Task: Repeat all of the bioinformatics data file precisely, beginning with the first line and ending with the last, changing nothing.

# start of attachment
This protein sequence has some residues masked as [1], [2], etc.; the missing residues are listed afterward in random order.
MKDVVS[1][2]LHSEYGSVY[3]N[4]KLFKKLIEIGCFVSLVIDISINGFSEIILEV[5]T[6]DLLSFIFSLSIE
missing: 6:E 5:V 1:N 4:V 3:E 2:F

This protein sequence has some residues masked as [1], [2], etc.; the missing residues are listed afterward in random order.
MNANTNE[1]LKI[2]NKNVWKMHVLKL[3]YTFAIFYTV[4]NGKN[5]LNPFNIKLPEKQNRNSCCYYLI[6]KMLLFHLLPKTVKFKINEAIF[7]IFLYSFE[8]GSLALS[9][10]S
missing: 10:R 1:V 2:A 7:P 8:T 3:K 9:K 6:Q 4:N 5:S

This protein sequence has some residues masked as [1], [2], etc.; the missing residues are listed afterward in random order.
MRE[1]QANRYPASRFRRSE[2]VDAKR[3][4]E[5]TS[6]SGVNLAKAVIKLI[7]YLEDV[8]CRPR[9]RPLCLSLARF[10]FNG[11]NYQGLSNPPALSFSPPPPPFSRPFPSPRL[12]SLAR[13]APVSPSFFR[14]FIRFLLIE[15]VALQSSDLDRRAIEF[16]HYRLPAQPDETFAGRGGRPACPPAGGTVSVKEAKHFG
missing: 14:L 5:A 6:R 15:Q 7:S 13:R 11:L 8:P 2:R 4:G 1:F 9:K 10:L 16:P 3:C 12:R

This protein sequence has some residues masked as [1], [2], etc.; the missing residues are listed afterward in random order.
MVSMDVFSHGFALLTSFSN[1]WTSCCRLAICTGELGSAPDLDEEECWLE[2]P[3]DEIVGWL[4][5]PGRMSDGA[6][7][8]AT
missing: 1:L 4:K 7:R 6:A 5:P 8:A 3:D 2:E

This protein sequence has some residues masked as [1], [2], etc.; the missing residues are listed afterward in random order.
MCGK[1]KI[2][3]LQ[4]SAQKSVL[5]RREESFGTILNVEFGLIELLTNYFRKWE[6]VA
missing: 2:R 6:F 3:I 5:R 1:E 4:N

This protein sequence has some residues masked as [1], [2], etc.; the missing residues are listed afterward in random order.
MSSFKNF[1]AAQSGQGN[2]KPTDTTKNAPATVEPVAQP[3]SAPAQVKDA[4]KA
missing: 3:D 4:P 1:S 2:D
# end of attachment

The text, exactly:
This protein sequence has some residues masked as [1], [2], etc.; the missing residues are listed afterward in random order.
MKDVVS[1][2]LHSEYGSVY[3]N[4]KLFKKLIEIGCFVSLVIDISINGFSEIILEV[5]T[6]DLLSFIFSLSIE
missing: 6:E 5:V 1:N 4:V 3:E 2:F

This protein sequence has some residues masked as [1], [2], etc.; the missing residues are listed afterward in random order.
MNANTNE[1]LKI[2]NKNVWKMHVLKL[3]YTFAIFYTV[4]NGKN[5]LNPFNIKLPEKQNRNSCCYYLI[6]KMLLFHLLPKTVKFKINEAIF[7]IFLYSFE[8]GSLALS[9][10]S
missing: 10:R 1:V 2:A 7:P 8:T 3:K 9:K 6:Q 4:N 5:S

This protein sequence has some residues masked as [1], [2], etc.; the missing residues are listed afterward in random order.
MRE[1]QANRYPASRFRRSE[2]VDAKR[3][4]E[5]TS[6]SGVNLAKAVIKLI[7]YLEDV[8]CRPR[9]RPLCLSLARF[10]FNG[11]NYQGLSNPPALSFSPPPPPFSRPFPSPRL[12]SLAR[13]APVSPSFFR[14]FIRFLLIE[15]VALQSSDLDRRAIEF[16]HYRLPAQPDETFAGRGGRPACPPAGGTVSVKEAKHFG
missing: 14:L 5:A 6:R 15:Q 7:S 13:R 11:L 8:P 2:R 4:G 1:F 9:K 10:L 16:P 3:C 12:R

This protein sequence has some residues masked as [1], [2], etc.; the missing residues are listed afterward in random order.
MVSMDVFSHGFALLTSFSN[1]WTSCCRLAICTGELGSAPDLDEEECWLE[2]P[3]DEIVGWL[4][5]PGRMSDGA[6][7][8]AT
missing: 1:L 4:K 7:R 6:A 5:P 8:A 3:D 2:E

This protein sequence has some residues masked as [1], [2], etc.; the missing residues are listed afterward in random order.
MCGK[1]KI[2][3]LQ[4]SAQKSVL[5]RREESFGTILNVEFGLIELLTNYFRKWE[6]VA
missing: 2:R 6:F 3:I 5:R 1:E 4:N

This protein sequence has some residues masked as [1], [2], etc.; the missing residues are listed afterward in random order.
MSSFKNF[1]AAQSGQGN[2]KPTDTTKNAPATVEPVAQP[3]SAPAQVKDA[4]KA
missing: 3:D 4:P 1:S 2:D